I’m in Korea! After resting for a week (…or actually two), I’ve finally eased my way back into the kitchen. I never realized how difficult it would be to cook at home versus a commercial kitchen, but it’s been fun making what I’ve learned for my family. Things don’t always come out as polished and nice as I want them too, but it just makes me realize how much more I need to practice and learn.
One of the hardest things about cooking what I know, French/Western cuisine, in Korea is the lack of ingredients. Shallots and fresh thyme are standard components in French dishes, but difficult to find here. The same goes for cooking Korean food in France, ingredients are expensive or not quite the same. While, growing particular vegetables and herbs may be hard to produce at home (especially those without a green thumb like me!), there are certain ingredients that are easier made at home than bought at a local store.
Ricotta cheese is one of the easier items to find in Seoul, but quite expensive. A 15-oz container can go for about 10 US dollars. Pricey for something that sells for less than half the price elsewhere. I did a bit of research and found that it’s actually quite simple to make at home and requires only three ingredients: whole milk, salt, and vinegar.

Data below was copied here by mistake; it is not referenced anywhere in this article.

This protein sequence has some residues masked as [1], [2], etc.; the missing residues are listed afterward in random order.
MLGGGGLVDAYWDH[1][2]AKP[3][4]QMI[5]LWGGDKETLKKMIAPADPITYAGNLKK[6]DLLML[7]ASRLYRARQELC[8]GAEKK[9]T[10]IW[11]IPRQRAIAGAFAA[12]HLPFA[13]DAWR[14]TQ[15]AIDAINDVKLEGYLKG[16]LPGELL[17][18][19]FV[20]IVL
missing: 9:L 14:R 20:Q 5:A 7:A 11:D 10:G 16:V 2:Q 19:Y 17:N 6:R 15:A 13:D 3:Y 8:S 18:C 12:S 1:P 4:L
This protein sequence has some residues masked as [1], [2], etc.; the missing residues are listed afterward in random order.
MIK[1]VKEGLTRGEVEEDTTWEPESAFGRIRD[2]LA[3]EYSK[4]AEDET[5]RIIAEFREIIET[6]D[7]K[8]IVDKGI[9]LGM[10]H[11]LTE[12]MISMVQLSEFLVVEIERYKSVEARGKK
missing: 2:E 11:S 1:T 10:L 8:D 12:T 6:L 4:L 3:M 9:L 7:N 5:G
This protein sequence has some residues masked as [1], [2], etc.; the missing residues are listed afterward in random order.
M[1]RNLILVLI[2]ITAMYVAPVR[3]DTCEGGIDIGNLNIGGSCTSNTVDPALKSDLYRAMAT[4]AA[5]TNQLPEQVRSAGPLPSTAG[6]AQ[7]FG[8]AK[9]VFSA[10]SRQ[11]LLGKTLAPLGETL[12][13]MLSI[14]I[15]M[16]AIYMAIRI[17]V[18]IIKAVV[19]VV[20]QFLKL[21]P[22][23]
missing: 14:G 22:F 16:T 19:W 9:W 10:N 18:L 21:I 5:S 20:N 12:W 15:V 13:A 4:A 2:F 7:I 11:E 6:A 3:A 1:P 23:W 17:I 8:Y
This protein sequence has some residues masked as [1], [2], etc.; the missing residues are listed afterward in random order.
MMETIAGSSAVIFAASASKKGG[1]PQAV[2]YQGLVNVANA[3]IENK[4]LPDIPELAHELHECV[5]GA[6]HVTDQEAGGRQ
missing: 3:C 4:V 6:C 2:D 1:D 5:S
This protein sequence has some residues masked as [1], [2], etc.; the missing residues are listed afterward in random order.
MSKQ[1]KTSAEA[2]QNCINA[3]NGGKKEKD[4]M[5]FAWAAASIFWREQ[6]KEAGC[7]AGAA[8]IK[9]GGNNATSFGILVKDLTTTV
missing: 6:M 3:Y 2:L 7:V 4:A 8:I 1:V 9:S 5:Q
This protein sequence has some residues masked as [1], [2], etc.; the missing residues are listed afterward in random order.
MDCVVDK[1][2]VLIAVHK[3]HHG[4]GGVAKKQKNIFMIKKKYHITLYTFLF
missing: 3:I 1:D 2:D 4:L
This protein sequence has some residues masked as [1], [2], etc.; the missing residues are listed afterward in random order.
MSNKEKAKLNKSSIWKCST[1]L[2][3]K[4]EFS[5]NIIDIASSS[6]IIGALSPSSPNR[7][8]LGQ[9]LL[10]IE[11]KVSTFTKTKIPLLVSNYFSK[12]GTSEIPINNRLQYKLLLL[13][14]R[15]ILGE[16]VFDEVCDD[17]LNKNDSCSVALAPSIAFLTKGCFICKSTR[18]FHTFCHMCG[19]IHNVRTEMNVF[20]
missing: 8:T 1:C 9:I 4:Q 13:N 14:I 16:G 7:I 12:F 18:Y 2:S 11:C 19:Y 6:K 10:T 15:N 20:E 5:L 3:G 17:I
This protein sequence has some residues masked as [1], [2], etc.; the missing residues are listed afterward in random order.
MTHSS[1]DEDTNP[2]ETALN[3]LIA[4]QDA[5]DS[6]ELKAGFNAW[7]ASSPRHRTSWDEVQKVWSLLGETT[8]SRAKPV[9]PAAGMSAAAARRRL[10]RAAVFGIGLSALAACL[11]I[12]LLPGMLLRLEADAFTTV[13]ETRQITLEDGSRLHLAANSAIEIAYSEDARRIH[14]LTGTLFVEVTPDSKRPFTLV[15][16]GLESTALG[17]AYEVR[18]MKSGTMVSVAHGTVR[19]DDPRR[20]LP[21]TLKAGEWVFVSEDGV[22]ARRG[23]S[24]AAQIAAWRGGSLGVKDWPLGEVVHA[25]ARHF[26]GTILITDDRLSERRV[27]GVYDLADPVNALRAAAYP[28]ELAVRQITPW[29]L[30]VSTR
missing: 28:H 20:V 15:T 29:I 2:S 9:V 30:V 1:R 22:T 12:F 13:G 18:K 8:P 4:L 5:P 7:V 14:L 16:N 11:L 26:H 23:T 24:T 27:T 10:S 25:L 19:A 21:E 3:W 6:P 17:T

The process is just as easy and finding the ingredients. The only skills required are simmering milk and using a skimmer. It’s so simple that it doesn’t even need an exact recipe, and after several batches, I haven’t run into any problems.
For all those living abroad, no need to spend $$$ on ricotta anymore, and for everyone else, this actually tastes better than the store bought kind! Try it out.
How to Make Ricotta
1 liter milk makes approximately 10 oz
Pour milk into a large pot with salt and place onto heat. Meanwhile, line a sieve with cheesecloth. Once the milk comes to a simmering boil, stir in 2-3 tablespoons of vinegar per liter of milk. Leave to simmer for 1-2 minutes to let curdles form. Skim out curds and drain on cheesecloth for a few minutes and transfer to another bowl or container. Once all the curds are removed, add more vinegar and repeat. After two goes, the milk should be murky and slightly translucent, pour all the liquid through the cheesecloth to sieve out any leftover curds.
Eat right away or store with some drained liquid in an airtight container for two days.
More photos follow: